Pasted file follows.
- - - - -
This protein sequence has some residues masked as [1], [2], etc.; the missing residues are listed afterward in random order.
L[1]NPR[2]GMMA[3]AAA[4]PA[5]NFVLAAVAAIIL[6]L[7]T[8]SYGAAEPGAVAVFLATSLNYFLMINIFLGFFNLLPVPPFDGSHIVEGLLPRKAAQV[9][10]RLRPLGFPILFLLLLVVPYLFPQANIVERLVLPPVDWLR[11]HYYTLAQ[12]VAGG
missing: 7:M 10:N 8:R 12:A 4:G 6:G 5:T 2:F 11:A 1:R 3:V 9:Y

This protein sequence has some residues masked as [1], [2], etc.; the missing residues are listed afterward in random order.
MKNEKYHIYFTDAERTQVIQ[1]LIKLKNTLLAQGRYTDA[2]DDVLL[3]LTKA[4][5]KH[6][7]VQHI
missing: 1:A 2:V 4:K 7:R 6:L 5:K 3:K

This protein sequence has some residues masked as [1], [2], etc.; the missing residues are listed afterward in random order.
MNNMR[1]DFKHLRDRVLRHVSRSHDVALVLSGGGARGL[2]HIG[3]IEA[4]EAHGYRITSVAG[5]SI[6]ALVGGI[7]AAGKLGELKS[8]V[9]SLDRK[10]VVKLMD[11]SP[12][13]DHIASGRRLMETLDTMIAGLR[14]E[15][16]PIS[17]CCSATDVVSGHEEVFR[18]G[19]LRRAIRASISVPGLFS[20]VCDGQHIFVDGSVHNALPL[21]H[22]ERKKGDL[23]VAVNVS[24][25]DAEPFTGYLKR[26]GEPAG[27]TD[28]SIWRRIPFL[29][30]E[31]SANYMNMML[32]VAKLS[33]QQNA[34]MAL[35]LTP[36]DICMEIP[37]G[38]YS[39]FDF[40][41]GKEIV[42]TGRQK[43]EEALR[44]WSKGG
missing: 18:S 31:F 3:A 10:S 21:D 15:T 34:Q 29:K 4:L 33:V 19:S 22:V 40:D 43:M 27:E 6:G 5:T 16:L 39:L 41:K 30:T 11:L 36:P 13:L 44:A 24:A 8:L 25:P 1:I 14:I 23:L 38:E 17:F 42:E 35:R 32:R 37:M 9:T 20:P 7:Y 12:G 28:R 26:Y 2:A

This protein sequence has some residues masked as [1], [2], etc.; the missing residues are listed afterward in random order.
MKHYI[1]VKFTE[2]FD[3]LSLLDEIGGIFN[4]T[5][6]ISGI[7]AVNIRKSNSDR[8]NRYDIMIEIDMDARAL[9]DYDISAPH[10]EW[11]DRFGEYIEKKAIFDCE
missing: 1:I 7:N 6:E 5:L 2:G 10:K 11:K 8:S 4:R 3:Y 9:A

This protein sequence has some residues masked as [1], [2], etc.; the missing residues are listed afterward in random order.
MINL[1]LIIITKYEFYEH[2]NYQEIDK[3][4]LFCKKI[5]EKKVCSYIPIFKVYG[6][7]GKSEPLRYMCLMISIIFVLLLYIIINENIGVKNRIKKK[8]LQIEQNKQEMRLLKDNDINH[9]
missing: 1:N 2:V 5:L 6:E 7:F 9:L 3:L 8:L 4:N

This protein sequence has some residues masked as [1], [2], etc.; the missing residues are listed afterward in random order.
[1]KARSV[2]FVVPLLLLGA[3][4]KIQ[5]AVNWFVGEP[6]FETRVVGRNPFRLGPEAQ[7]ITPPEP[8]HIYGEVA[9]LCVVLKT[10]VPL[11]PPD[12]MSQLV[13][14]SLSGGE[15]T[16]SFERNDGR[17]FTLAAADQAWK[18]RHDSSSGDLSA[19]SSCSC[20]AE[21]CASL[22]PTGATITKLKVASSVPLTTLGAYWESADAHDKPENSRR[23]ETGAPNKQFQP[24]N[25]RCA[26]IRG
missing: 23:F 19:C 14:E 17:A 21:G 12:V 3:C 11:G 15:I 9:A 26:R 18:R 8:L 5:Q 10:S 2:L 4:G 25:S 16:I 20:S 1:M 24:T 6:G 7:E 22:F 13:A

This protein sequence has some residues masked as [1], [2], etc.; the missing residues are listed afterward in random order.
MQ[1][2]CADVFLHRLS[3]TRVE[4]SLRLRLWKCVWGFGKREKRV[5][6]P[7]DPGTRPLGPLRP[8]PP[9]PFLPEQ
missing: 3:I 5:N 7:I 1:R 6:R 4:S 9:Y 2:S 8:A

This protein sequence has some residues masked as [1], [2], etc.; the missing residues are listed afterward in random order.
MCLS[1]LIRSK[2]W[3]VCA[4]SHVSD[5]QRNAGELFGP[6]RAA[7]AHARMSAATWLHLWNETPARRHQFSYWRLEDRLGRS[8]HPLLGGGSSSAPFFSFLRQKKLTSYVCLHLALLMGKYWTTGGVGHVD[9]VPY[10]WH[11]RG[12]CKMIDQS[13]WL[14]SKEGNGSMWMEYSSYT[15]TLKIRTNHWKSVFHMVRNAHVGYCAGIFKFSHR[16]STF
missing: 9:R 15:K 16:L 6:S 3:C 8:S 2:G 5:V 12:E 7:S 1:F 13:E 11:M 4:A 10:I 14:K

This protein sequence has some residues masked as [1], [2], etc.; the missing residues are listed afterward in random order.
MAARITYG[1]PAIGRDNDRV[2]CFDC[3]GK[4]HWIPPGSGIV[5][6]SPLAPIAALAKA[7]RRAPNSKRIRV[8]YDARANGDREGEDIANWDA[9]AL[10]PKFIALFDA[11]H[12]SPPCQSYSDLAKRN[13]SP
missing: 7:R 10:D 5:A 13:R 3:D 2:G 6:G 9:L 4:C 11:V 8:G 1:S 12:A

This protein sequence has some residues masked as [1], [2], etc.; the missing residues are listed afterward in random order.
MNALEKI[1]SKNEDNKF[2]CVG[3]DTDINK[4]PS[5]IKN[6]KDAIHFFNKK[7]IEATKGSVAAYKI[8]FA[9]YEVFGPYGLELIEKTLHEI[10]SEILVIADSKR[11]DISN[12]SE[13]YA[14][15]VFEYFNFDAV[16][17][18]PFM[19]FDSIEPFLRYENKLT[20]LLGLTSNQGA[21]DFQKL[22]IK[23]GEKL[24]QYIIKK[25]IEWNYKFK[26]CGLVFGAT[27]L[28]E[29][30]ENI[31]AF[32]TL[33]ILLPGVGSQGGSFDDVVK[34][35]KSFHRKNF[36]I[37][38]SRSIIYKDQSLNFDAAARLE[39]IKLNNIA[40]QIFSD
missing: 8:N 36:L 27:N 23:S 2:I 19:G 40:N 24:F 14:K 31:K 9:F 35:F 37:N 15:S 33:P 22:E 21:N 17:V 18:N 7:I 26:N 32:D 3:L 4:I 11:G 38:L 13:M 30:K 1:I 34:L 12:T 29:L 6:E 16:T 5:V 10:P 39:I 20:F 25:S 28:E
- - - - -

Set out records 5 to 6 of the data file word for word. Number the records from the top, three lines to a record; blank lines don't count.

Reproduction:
This protein sequence has some residues masked as [1], [2], etc.; the missing residues are listed afterward in random order.
MINL[1]LIIITKYEFYEH[2]NYQEIDK[3][4]LFCKKI[5]EKKVCSYIPIFKVYG[6][7]GKSEPLRYMCLMISIIFVLLLYIIINENIGVKNRIKKK[8]LQIEQNKQEMRLLKDNDINH[9]
missing: 1:N 2:V 5:L 6:E 7:F 9:L 3:L 8:L 4:N

This protein sequence has some residues masked as [1], [2], etc.; the missing residues are listed afterward in random order.
[1]KARSV[2]FVVPLLLLGA[3][4]KIQ[5]AVNWFVGEP[6]FETRVVGRNPFRLGPEAQ[7]ITPPEP[8]HIYGEVA[9]LCVVLKT[10]VPL[11]PPD[12]MSQLV[13][14]SLSGGE[15]T[16]SFERNDGR[17]FTLAAADQAWK[18]RHDSSSGDLSA[19]SSCSC[20]AE[21]CASL[22]PTGATITKLKVASSVPLTTLGAYWESADAHDKPENSRR[23]ETGAPNKQFQP[24]N[25]RCA[26]IRG
missing: 23:F 19:C 14:E 17:A 21:G 12:V 3:C 11:G 15:I 9:A 26:R 18:R 8:L 5:Q 10:S 2:L 4:G 25:S 16:I 20:S 1:M 24:T 6:G 7:E 22:F 13:A